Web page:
Inter-tribal conflict is a part of the collective history of the first nations. Different languages yield different world views and values, which may lead to conflict, but contests for control of natural resources is universal in the history of humanity anywhere in the world at any time.

During the Corps of Discovery’s mission, they selected various tribal leaders to journey downriver and east to meet with the great father of the new United States. In 1804, the corps selected Arketarnawhar Was-to-ne (“Is A Whippoorwill”) and a company of six others from the Osage, Missouri, and Pawnee nations, to entreat with President Jefferson. Is A Whippoorwill died in the spring of 1805; the other tribal representatives soon died as well. Jefferson wrote a missive telling the Arikara that their beloved leader had promised their friendship to the Americans before dying, and that he was buried in the east.

The Arikara received official word of their leader’s death in the summer of 1807. By then, the Arikara and Mandan were at war with one another. One of the conflicts between the two nations was at the Cannonball River, where the Mandan had fought the Arikara and killed two of their warriors. The Mandan wanted and supported trade with the Americans; the Arikara wanted the same too, but wanted their leader back more.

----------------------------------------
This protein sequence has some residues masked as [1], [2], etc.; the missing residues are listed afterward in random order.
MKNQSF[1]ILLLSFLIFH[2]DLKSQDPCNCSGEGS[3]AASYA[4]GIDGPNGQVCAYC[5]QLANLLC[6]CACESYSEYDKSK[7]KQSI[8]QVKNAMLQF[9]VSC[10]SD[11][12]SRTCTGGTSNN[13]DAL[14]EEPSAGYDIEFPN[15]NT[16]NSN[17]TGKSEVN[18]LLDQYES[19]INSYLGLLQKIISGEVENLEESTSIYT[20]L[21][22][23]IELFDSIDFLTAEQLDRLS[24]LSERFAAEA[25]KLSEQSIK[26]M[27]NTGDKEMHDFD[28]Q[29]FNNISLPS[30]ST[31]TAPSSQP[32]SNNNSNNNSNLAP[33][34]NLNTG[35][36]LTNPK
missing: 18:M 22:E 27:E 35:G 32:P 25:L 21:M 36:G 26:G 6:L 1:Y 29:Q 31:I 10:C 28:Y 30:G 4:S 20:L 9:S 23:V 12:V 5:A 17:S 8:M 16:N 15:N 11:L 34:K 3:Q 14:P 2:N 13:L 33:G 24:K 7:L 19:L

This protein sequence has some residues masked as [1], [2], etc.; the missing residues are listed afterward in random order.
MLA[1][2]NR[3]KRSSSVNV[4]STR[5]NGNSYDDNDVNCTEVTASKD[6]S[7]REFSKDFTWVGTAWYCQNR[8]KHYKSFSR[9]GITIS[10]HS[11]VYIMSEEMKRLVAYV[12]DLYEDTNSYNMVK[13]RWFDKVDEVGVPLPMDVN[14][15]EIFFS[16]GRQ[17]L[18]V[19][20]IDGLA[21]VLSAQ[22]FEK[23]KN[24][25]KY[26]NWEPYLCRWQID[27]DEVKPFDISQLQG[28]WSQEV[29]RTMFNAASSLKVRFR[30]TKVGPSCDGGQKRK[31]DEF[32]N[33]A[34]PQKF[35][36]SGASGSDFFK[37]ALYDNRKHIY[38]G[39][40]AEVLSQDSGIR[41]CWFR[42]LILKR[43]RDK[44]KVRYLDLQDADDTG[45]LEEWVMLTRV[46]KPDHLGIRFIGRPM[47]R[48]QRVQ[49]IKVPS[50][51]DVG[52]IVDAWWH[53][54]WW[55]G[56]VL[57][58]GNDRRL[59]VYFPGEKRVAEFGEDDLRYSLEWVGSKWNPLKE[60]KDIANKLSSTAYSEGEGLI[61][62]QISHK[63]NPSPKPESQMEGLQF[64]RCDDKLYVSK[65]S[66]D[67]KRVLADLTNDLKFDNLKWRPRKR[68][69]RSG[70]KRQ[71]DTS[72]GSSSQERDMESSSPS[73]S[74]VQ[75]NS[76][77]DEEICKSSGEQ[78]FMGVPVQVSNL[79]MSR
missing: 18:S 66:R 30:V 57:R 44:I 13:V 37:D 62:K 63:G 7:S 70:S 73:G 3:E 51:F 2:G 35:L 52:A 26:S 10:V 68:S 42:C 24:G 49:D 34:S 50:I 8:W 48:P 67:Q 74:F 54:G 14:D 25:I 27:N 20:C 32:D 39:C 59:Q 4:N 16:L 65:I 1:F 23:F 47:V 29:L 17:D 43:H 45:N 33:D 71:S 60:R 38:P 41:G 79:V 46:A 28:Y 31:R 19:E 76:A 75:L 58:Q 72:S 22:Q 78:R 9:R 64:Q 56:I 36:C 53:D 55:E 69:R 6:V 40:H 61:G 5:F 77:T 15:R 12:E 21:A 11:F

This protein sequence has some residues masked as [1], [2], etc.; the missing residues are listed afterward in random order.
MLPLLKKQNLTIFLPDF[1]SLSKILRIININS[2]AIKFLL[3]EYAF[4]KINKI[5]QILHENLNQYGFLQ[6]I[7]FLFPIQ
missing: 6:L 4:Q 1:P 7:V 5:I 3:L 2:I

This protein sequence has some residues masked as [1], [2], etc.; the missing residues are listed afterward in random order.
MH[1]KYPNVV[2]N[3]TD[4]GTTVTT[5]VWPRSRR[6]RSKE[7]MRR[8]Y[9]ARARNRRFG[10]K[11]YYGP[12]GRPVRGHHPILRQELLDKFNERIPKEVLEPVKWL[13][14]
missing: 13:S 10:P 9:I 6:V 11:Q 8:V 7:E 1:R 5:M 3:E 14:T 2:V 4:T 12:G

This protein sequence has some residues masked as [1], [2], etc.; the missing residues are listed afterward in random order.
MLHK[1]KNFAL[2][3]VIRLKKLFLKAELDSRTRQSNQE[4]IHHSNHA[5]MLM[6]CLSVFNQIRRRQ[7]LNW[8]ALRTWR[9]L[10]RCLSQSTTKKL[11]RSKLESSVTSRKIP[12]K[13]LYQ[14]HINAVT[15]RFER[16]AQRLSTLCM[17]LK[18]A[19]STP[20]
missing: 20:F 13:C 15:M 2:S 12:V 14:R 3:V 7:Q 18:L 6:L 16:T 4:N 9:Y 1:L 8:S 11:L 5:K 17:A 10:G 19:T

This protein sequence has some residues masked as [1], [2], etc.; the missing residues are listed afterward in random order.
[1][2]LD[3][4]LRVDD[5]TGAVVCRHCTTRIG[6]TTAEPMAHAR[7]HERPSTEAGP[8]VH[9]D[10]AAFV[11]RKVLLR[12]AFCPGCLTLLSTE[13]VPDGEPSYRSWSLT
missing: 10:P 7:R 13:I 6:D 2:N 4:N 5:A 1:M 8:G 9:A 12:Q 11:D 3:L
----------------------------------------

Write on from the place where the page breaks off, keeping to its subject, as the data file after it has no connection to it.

In the fall of 1812, war tension spread west. The Hidatsa supported the English in their trade. The Mandan supported trade with the American Fur Company. The Arikara indiscriminately harassed all white trappers and traders on the Upper Missouri. The Cheyenne were withdrawing from the Missouri River for the deep west, but lingering trade drew them back to the Missouri River. The American Fur Company had set up shop with Fort Manuel Lisa near present-day Kenel, SD near the ND-SD border.

The Arikara reported to a Fort Manuel trader that the Cheyenne had robbed and whipped a trader at the Cannonball. The trappers were so nervous when the sun went down, they shot a skulking dog thinking it was a Cheyenne. What’s not reported, is the Cheyenne were lied to and robbed in trade themselves. Their retaliation was just. They didn’t kill the trader, only suffered him to be humiliated for his corrupt dealings. Some of the Cheyenne were still on good terms with the traders at Fort Manuel Lisa and had planned on wintering there in 1812-1813.

Fort Manuel Lisa was attacked and burned in December 1812. Lisa and his men, even the Cheyenne were anticipating attack from the Arikara, but it was the Thítȟuŋwaŋ (“Teton”), persuaded by English trade agent Col. Robert Dickson who had married into the Očhéthi Šakówiŋ (“Seven Council Fires;” Great Sioux Nation), who carried the fight to the trade fort.